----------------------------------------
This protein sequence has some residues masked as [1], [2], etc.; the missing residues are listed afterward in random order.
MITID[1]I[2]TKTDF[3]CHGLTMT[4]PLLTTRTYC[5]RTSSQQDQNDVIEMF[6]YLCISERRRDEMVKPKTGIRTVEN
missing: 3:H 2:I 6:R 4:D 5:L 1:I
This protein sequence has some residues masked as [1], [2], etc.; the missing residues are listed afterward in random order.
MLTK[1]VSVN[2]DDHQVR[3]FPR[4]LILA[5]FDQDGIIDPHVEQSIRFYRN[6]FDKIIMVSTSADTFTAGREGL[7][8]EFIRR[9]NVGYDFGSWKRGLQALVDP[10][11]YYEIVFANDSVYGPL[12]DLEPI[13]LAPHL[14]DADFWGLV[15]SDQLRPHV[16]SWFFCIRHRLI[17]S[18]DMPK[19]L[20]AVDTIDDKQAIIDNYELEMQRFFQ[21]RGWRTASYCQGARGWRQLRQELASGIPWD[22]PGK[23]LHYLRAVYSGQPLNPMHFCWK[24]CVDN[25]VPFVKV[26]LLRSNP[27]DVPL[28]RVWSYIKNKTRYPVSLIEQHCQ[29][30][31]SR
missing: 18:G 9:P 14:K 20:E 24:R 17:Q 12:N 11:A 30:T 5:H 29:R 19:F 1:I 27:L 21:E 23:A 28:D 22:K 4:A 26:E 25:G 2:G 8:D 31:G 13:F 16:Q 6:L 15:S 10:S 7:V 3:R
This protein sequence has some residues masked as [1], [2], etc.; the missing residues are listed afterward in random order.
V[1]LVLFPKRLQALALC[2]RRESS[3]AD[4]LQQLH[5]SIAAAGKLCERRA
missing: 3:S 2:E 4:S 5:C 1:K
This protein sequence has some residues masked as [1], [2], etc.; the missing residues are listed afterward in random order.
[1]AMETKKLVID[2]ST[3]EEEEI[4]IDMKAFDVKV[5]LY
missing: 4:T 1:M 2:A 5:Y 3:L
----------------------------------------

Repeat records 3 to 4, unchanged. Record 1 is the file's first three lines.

This protein sequence has some residues masked as [1], [2], etc.; the missing residues are listed afterward in random order.
V[1]LVLFPKRLQALALC[2]RRESS[3]AD[4]LQQLH[5]SIAAAGKLCERRA
missing: 3:S 2:E 4:S 5:C 1:K
This protein sequence has some residues masked as [1], [2], etc.; the missing residues are listed afterward in random order.
[1]AMETKKLVID[2]ST[3]EEEEI[4]IDMKAFDVKV[5]LY
missing: 4:T 1:M 2:A 5:Y 3:L